One of the side benefits/downfalls of live tournament play is the ability to lean over and take a sneak peak at the guild hall of your opponent before you enter the match, and sometimes even the build. With that said, this one was a tale of last-minute craziness, and oh what a string of mind games it was. EW gathered together in their guild hall with a "normal" build, and just before accepting the challenge from Te, logged out and logged back in, all prepared for Feast of Corruption spike. But by some fantastic revelation, or perhaps just by sheer chance, Kriegar from Treacherous Empire made his own last minute switch: Cry of Frustration.
One of the foundational strategies to fighting against a spike has always been to change up their focus and direction as much as possible, so they cannot adequately get a rhythm with which to stand still comfortably and spike. Te's plan from the beginning appeared to be a bait and switch, and it couldn't have worked more perfectly....Frozen Soil didn't help EW's cause, though.
Making a move to the Flame Curse Sentinels, EW saw Te as a team in retreat, and pushed in quickly, spiking down the perimeter Archers with ease. But with the Bodyguards aggroed and Te returning, Esoteric Warriors made perhaps the most fatal mistake imaginable–they placed a Frozen Soil, despite a decidedly weak tactical position, and were thus unable to resurrect their fallen team members as they went down. Maelstroms and Fireballs boosted Te's already formidable damage output, and the Americans pressed harder on the gas as they pushed EW back out through the lava. By the time eight minutes rolled around, Te had the first Sentinel dead, an almost completely dead EW team fleeing before them, the flag stand firmly in their control, and had killed a Bodyguard right before EW resurrected in their base. But this was no waiting game, as we'd seen many times before.
Andrew "Trex" Miller had continued to work on the second Sentinel during the turn of the tide, and placed himself in position to stand as a constant threat to EW's remaining NPC's. Once again, shift the focus of a spike team, and they will surely falter. Caught between trying to spike, trying to capture the flag, and trying to save their remaining Archers and Bodyguard, EW roamed back and forth, but ultimately could not keep pace.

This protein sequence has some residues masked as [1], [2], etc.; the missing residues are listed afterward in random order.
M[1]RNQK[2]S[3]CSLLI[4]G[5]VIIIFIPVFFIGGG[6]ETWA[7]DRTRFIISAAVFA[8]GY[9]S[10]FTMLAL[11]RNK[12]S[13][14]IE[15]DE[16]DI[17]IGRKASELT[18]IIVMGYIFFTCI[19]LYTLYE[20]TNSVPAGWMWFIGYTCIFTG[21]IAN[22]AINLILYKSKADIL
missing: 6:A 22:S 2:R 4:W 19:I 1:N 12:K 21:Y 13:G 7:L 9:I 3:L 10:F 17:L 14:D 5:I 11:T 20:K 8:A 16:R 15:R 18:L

Cry of Frustration was surely the MVP this day, though. Te lingered on the brink of disaster so many times during this match, but dodged the bullet almost every time, thanks to timely interrupts all around. The flag stand team bought Trex enough time to work his magic, and any verbal beating I may have given him following their loss in Game 1, I rescind in place of praise for his efficiency and effectiveness in Esoteric Warriors' base.
With VoD rapidly approaching, Te did their utmost to delay, interrupt, and damage, concerned about fighting in the cramped corridor at the flag stand, and the potential for losing all their NPCs in one Feast of Corruption spike, trying to bring the battle to the foot of EW's base. But the damage, degen, and hexes were difficult to keep pace with, and eventually Te fell back to the support of their NPCs, where the final battle began.
The final five minutes were a sight to behold. I made the dash from the control room to the stage area, eager to witness this one first hand. The crowd was seething and shouting, responding in a chorus of cheers with each of EW's successful spikes, but their European brethren were struggling. I positioned myself next to Leo "Kriegar" Cheng, who was staring intently at his screen, waiting and watching for each FoC spike so he could use Cry of Frustration and Gale. Te barely survived a series of spikes, but fought back harder each and every time, forcing their way into the thick of the Necro cluster. Then all of the sudden, the kills began to rain down. "DPS THE LORD", shouted Kriegar, and all damage went to EW's Guild Lord, forcing them to go into full healing mode. Then, having once again shifted their opponent's focus, Te struck a decisive string of kills, all the while continuing pressure on the Guild Lord. The crowd screamed with anticipation, the German announcers yelled loudly (nothing unusual there), and Te flipped out on stage. They put the finishing touches on a fantastically played game, and mobbed each other with delight. Somehow, some way, both American teams had managed to make it to the second round–who would have thought?